In ship historian Peter Newall’s words, “COSTA CONCORDIA (snip) the largest passenger ship to be lost in peace time, with passengers aboard, since TITANIC, 100 years ago”.
Today another survivor, a senior member of the ship’s crew, was brought out of the overturned hull. The man is reported to have a serious leg injury. Also today, two more bodies were discovered, bringing the death toll up to five.
Questions abound concerning the tragic accident unfolding in the Tyrrhenian Sea. The vessel’s track broadcast from the night of the accident seems to indicate the ship was heading on a straight course at about 15 knots, then perhaps following the moment of impact, there was a slowing and turning north.
Reader David H. records that, “From 20:23 to 20:37, it (COSTA CONCORDIA) was on course 285 at 15.5 knots. Next 18 mins. roughly course 350, slowing to 11 knots.”
Reviewing the many photographs and video shot of the hull, are we looking at a huge rock scooped up by the ship and stuck in the damaged port side?
MaritimeMatters reader, Bob Graham asks, “Did the CONCORDIA possibly strike an uncharted “pinnacle rock” just after her northbound transit of the island and the mainland? Lying in areas of ostensibly deep water such protuberances go undetected until ‘discovered,’ often by accident.”
It appears the CONCORDIA was turned back, towards the lights and possible safety of Giglio, before conditions rapidly worsened, leaving passengers to struggle as attempts were made to overcome the severe list and bring the ship close to shore.
While the investigation ramps up, the media has focused on Captain Francesco Schettino (detained by Italian police), the “black box” (removed by authorities yesterday), and the question of which came first: the power failure causing the ship to drift onto a reef, or the striking of the reef which caused the power to fail. Was the ship off course? What led up to the sudden uncontrollable list to starboard and what of the honeymoon couple trapped in their cabin for 24 hours following the accident?
A comment about lifeboats from a reader William, who says, “The CONCORDIA follows a modified design plan to Carnival’s Conquest class of which I am a former ships staff officer. (I served on board and was on the newbuild of the CONQUEST, itself, as well as a number of other Carnival vessels)”.
William continued, “While the ANDREA DORIA was a different matter all together, on board modern ships, including the CONCORDIA, there are exactly Double the number of lifeboats required to evacuate everyone specifically, so that if a ship is listing too much to launch from one side, they move to the other side — which is exactly what happened here. Even if the boats are totally unusable for some reason, there are sufficient life rafts ready to launch on both sides. (most crew members are actually assigned to evacuate on life rafts so that guests can have the safer life boats, which is why you see some rafts deployed)”.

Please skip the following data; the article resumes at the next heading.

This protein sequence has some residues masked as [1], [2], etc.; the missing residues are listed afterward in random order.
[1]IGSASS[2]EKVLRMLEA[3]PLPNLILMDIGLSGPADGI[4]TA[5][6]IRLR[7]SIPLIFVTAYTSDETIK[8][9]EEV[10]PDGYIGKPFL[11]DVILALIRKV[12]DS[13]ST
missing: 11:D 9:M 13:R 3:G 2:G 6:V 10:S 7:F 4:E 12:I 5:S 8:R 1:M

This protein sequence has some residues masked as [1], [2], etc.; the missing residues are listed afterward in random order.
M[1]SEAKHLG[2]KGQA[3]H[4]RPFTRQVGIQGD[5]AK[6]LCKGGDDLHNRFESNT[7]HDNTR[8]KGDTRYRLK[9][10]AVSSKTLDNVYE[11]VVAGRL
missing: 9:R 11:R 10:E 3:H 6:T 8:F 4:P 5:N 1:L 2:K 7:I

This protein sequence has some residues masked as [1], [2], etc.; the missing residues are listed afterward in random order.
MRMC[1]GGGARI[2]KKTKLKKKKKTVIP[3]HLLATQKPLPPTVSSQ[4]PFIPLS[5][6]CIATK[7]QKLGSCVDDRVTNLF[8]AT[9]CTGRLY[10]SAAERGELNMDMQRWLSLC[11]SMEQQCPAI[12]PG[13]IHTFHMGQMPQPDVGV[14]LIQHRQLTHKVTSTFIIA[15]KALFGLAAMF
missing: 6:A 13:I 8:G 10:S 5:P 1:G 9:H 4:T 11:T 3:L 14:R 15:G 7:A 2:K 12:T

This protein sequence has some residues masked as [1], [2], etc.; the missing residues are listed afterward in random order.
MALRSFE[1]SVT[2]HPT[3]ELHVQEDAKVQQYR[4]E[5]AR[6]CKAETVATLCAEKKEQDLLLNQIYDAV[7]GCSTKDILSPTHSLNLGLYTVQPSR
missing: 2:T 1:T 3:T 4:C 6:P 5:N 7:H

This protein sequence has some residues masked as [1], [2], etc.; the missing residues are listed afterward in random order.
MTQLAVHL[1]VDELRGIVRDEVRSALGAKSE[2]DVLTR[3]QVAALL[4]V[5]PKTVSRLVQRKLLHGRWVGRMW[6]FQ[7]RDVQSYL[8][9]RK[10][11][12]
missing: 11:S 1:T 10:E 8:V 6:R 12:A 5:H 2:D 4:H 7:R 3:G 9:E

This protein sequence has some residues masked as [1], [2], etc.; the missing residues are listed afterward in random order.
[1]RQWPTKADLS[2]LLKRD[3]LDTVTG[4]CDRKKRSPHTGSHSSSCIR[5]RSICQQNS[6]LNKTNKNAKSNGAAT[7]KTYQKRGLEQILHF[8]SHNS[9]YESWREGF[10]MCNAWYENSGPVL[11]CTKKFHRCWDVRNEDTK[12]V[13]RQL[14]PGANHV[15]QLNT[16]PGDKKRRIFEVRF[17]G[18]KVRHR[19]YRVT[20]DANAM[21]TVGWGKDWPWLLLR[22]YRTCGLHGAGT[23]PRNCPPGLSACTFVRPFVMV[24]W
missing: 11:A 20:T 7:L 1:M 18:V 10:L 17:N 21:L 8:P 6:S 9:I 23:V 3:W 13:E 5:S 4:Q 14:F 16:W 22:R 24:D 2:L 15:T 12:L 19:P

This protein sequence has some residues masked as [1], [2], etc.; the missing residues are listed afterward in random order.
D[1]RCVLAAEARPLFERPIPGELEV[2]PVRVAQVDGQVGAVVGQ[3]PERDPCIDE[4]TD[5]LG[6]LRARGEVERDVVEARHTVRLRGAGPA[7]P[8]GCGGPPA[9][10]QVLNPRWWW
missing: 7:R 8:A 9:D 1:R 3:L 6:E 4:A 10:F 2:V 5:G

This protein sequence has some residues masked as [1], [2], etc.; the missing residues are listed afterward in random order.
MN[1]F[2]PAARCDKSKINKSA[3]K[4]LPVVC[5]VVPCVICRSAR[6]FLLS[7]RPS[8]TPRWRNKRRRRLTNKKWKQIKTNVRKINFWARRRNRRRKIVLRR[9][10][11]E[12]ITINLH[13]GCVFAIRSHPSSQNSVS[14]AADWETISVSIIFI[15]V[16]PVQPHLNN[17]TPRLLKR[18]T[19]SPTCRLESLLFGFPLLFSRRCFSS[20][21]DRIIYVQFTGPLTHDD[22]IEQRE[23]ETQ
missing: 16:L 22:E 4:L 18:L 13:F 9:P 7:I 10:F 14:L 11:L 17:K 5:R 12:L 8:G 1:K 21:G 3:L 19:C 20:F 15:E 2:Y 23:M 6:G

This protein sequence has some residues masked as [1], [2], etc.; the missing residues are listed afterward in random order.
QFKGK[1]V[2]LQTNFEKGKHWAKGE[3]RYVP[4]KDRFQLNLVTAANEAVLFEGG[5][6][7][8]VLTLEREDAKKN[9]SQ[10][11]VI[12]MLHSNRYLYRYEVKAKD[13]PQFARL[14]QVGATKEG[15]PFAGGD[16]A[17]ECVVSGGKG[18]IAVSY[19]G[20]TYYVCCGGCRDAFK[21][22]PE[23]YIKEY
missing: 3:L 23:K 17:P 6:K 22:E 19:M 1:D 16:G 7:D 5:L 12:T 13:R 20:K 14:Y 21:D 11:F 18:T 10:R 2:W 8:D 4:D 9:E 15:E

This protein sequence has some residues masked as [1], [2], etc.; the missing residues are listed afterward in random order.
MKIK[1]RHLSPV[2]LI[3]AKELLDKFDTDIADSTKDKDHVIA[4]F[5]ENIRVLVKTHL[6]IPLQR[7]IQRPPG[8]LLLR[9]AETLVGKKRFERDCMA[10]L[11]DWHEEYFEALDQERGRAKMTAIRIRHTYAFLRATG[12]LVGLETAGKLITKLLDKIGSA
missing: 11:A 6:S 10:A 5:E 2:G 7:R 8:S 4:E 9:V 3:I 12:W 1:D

The inquiry following this harrowing shipwreck will surely answer all these questions and perhaps also answer one I that have been asked repeatedly, “How could this happen?”
Thanks for Ezra Pendleton, Peter Knego, Robert Vongher, Shawn Dake and all MaritimeMatters commentors
MARTIN COX - Founder and publisher of MaritimeMatters, inspired by maritime culture and technology growing up in the port of Southampton. He works as a photographer in Los Angeles, and his works has been exhibited in LA, San Francisco, New York, London and Iceland.Martin is the co-writer of the book “Hollywood to Honolulu; the story of the Los Angeles Steamship Company” published by the Steam Ship Historical Society of America. The Los Angeles Maritime Museum has commissioned artworks and collected his photographs.
MARTIN COX - Founder and publisher of MaritimeMatters, inspired by maritime culture and technology growing up in the port of Southampton. He works as a photographer in Los Angeles, and his works has been exhibited in LA, San Francisco, New York, London and Iceland. Martin is the co-writer of the book “Hollywood to Honolulu; the story of the Los Angeles Steamship Company” published by the Steam Ship Historical Society of America. The Los Angeles Maritime Museum has commissioned artworks and collected his photographs.